The Weeknd dumps H&M after ‘racist’ monkey sweatshirt ad

An advertising image of a black boy model in a sweatshirt with the words ‘Coolest monkey in the jungle.’ (AP)
Updated 09 January 2018
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The Weeknd dumps H&M after ‘racist’ monkey sweatshirt ad

NEW YORK: Singer The Weeknd said Monday that he will no longer work with H&M after the clothing company posted an ad of a black child in a sweatshirt with the words “Coolest monkey in the jungle” on the front.
Many people criticized the image on social media, calling it racist. H&M removed the image Monday and apologized to anyone it “may have offended.”
The Weeknd, who has a clothing line at the retailer, said on Twitter that he was “shocked and embarrassed” by the photo.


Representatives for The Weeknd confirmed the singer would end ties with the company.
Fans of the Canadian singer praised his move.


While others disagreed.


In a statement, H&M said, “We completely understand and agree with his reaction to the image.”
The Swedish low-cost fashion brand added that it would “continue the discussion” with The Weeknd and his team.
“We are deeply sorry that the picture was taken,” H&M said.


Jessica Kahawaty gains recognition Down Under

Updated 22 October 2018
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Jessica Kahawaty gains recognition Down Under

DUBAI: Lebanese-Australian model and TV show host Jessica Kahawaty was honored with an award at an Australia Lebanon Chamber of Commerce and Industry (ALCCI) event in Melbourne this week.

The fashion influencer, who is based in Dubai but jets across the world to attend events, made an appearance at the event in a strapless black dress with a flared, tulle skirt completed with a thigh-high slit.
Kahawaty wore her hair in a tight bun and completed the look with dramatic blue eyeliner.
She took to Instagram to celebrate the honor, saying: “So yesterday, I received the highest honor a Lebanese-Australian could receive! Thank you so much to the ALCCI for awarding me with ‘Outstanding Ambassador to Lebanon and Australia. With my move from Australia to the Middle East five years ago, my aim was to bridge my two worlds and encourage intercultural dialogue and understanding. Couldn’t be happier for this recognition.”
The organization seeks to strengthen trade relations between Australia, Lebanon and the Middle East.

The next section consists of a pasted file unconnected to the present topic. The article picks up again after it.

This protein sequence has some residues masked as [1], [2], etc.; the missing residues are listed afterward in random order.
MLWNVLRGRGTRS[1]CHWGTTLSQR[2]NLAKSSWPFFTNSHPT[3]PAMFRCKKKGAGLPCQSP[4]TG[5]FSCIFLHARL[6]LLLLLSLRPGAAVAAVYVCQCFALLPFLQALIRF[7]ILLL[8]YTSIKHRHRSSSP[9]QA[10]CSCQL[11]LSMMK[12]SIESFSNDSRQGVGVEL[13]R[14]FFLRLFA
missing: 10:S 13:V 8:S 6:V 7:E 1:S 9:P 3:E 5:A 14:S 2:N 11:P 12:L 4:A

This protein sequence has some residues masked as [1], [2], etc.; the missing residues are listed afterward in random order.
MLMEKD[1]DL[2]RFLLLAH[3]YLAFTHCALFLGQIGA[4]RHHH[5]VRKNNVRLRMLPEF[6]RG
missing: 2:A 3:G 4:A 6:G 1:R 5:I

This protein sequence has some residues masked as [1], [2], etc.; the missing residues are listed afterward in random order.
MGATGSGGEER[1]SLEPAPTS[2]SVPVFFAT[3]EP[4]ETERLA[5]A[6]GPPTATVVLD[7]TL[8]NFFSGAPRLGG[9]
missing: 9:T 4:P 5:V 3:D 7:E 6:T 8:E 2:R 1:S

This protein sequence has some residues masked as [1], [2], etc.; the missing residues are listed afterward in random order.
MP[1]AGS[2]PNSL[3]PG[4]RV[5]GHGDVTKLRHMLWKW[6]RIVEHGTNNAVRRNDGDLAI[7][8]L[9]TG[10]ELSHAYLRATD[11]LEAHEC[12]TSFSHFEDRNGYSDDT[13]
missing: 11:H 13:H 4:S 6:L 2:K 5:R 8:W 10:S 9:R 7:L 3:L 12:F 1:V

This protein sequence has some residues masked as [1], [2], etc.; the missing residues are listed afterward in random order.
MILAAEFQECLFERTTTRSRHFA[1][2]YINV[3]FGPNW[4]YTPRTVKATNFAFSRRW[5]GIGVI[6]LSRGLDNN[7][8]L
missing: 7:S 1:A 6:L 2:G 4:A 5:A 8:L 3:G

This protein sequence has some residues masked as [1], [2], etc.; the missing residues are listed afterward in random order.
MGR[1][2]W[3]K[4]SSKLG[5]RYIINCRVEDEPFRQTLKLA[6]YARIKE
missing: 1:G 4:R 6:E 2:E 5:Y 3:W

Before the gala dinner, she took to Instagram to post an image in which she poses on a Melbourne street in a white mini-dress with frilled accents and a dramatic, a-symmetrical train.
“Outside the International Chamber House after the private conference to honor some members of the Lebanese-Australian community who have made significant contributions in medicine, business, politics, philanthropy and more... can’t wait for the big gala tonight!” she captioned the photo.
While in the country, the former Miss Australia — who came third place in the Miss World 2012 competition — visited her childhood school to talk to the students and shed light on her career.
“It was such a pleasure to visit my old school in Australia, Tangara School for Girls, and speak to the bright, humble and ambitious Year 10 and Year 11 Girls. I had goosebumps being there, remembering how I was when I was 17 and what I wanted to hear. Thank you for listening to me,” she posted alongside a short video of cheering students on Instagram.
Kahawaty studied business, finance and law in Sydney and is a keen supporter of a number of humanitarian causes, including UNICEF and the United Nations High Commissioner for Refugees (UNHCR).
Last year, fashion house Louis Vuitton selected Kahawaty to work with UNICEF at the Za’atari refugee camp in Jordan to help children affected by the Syrian crisis, which has seen millions of people displaced.
The multi-talented celebrity also gave a talk at the TEDxSciencesPo event in Paris in April.
The conference, according to a press release, brought together influencers “who work toward breaking the wall between the East and the West” and aims to “provide an essential bridge, to fuse the gap between rising trends of neo-conservatism predominant in the South of France and the cultural diversity that characterizes the Arab world.”